The source you are looking for is in the Zohar, parashat Teruma, 131b, traditionally attributed to Rashbi:
ומאן דמשתעי בבי כנישתא במילין דחול, ווי ליה דאחזי פרודא, ווי ליה דגרע מהימנותא, ווי ליה דלית ליה חולקא באלהא דישראל, דאחזי דהא לית אלהא ולא אשתכח תמן ולא דחיל מניה ואנהיג קלנא בתיקונא עלאה דלעילא
And one who speaks about mundane matters in the ...
People in general come for a consistent experience that they value.
Kids come either because they're forced or because it's something the family values. So unless you have a super-strong youth program that is itself a community within your community, you need to engage the families, not just the kids.
I see this problem in liberal congregations, which are ...
TL;DR maybe yes... but it depends, should CYLOR just to be safe
Rav Yosef Yeshaya Braun in a chabadinfo.com article titled "Can I Buy my Seat With Maaser Money?" says it depends:
There is a discussion among contemporary poskim whether maaser (one tenth of one’s earnings that is earmarked for tzedakah) may be used to purchase a seat [for the High Holy ...
Why do teenagers do anything?
A few basic reasons:
Their parents make them.
They get to see their friends.
They get something out of the experience.
You're heading straight for #4 and asking, how can we make the experience more meaningful to youth so they'll want to come? While it's an excellent question, I think it's the wrong one.
If you get ...
Most halakhic discussions on the topic start with the Rambam in MT Melachim 1:5 (quoted above in comments)
We may not appoint a woman as king. When describing the monarchy, the
Torah employs the male form of the word king and not the female.
This principle also applies to all other positions of authority within
Israel. Only men should be ...
The gemara in brachos 6 already mentions the importance of having a specific shul to daven in (some meforshim),and to have a specific seat(other meforshim).
The earliest I know of is in teshuvos HaRosh[mid 13th century] in Klal 5 where he discusses Bais Kenesses issues. He has a few simanim where seats are discussed and he mentions the idea of selling ...
There are many synagogues known to have existed in the Second Temple period both from literature and archaeology (see lists on Hebrew and English Wikipedia). So the question isn't whether they existed, but more what purpose they served. This subject is addressed in Ezra Fleischer's article "On the Beginnings of Obligatory Jewish Prayer" (in Hebrew), ...
The Kitzur Shulchan Aruch (12:9) brings that "It is a great mitzvah to pray in a synagogue or in a Beis Midrash because these are sacred places. Even if it happens that there is no minyan, it is nevertheless a mitzvah to pray there even when praying alone, because these are holy places".
It is certainly debatable whether "lehitpalel" ("pray") in this case ...
A 2011 post (Hebrew) on bhol.co.il titled: "For the first time in Belz: Selichot in the middle of Sivan" says:
As it is known, many different communities say selichos on 20 Sivan in memory of events that occurred to many Jews (בגזרות תתקל"א, ובשנות ת"ח ות"ט).
The Admor of Belz said recently that prayer must be connected to Kel Maleh Rachamim in ...
Kehillat Shaarei Yonah Menachem, an Ashkenazic synagogue in Modiin, Israel, said הלל with a ברכה before and after, and also קל מלא, but skipped תחנון, on יום העצמאות 5779/2019. I know because I was present at the time.
Choirs are rarely found in Orthodox synagogues nowadays (for reasons beyond the scope of your question), as such there is little literature addressing the topic from an Orthodox perspective. However, choirs seem more common in Reform and Conservative congregations and their rabbinical bodies have documented their views on your question. Here are some ...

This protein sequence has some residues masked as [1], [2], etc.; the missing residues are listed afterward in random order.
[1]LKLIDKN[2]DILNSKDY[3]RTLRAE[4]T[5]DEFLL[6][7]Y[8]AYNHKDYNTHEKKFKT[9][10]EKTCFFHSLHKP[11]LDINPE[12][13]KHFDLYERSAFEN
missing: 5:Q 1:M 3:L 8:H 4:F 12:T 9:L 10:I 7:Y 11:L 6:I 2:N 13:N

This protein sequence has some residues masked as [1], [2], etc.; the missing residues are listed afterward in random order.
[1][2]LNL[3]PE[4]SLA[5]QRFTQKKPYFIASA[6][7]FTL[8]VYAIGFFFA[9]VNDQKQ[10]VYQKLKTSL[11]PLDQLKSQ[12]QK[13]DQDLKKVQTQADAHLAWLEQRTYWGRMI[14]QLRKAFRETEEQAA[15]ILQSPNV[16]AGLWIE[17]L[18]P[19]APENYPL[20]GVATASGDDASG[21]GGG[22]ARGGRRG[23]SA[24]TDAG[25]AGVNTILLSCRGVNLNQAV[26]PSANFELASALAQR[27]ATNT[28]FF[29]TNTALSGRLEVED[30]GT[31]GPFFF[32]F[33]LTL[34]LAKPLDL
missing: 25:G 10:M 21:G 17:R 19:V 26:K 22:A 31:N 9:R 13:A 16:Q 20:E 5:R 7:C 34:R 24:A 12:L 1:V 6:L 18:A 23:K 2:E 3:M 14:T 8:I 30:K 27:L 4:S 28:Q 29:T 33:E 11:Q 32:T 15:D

There is nothing prohibited from either Jews or Gentiles praying in a synagogue at any time of the day.
Some synagogues are open all day if they have administrative offices or if they have Hebrew school / yeshiva or some other communal activities during the day. I should clarify the distinction between the synagogue as the whole building vs. the synagogue, ...
My teacher said it is imperative to periodically learn a new commentary on the Siddur in order to find new meaning in the old words.
May I recommend this? It helped me personally. And there are dozens of more options.
R. Ovadiah Yosef (Chazon Ovadiah, Aveilut vol. 1 pg. 539) quotes a plethora of sources, which indicates the consensus of the rabbinic orthodoxy’s position, ruling that it is absolutely forbidden to cremate a body. Earlier (p. 399), he quotes a number of authorities who go further and bar the burial of a cremated person’s ashes in a Jewish cemetery in order ...
See Shulchan Aruch OC 90:7. The issue is to avoid giving the impression one prays with his back to the synagogue and treats it and the congregation with contempt but see the details below
Neither should one pray behind a synagogue, if one does not face the
synagogue. Behind a synagogue means the side of the opening, which is
opposite the side that the ...
I think the problem is that we spend so much time focusing on learning. We overly focus on intellectual stimulation. Even LN6595's teacher's advice will only help for a short while, until you find the next seifer... And what do you do when you're between siddurim and a new one didn't come out yet?
See my answer to Experience-based advice for focusing and ...
This gives a good answer.
Since Scripture uses the term “this book of Torah,” the Midrash
understands that Joshua was actually holding the Torah scroll, and
when he completed it, G‑d told him “Chazak.”3 This is why the custom
developed to say “Chazak” to one who finishes reading the Torah.
(Beit Yosef, Orach Chaim 139; Rema, Orach Chaim 139:11.)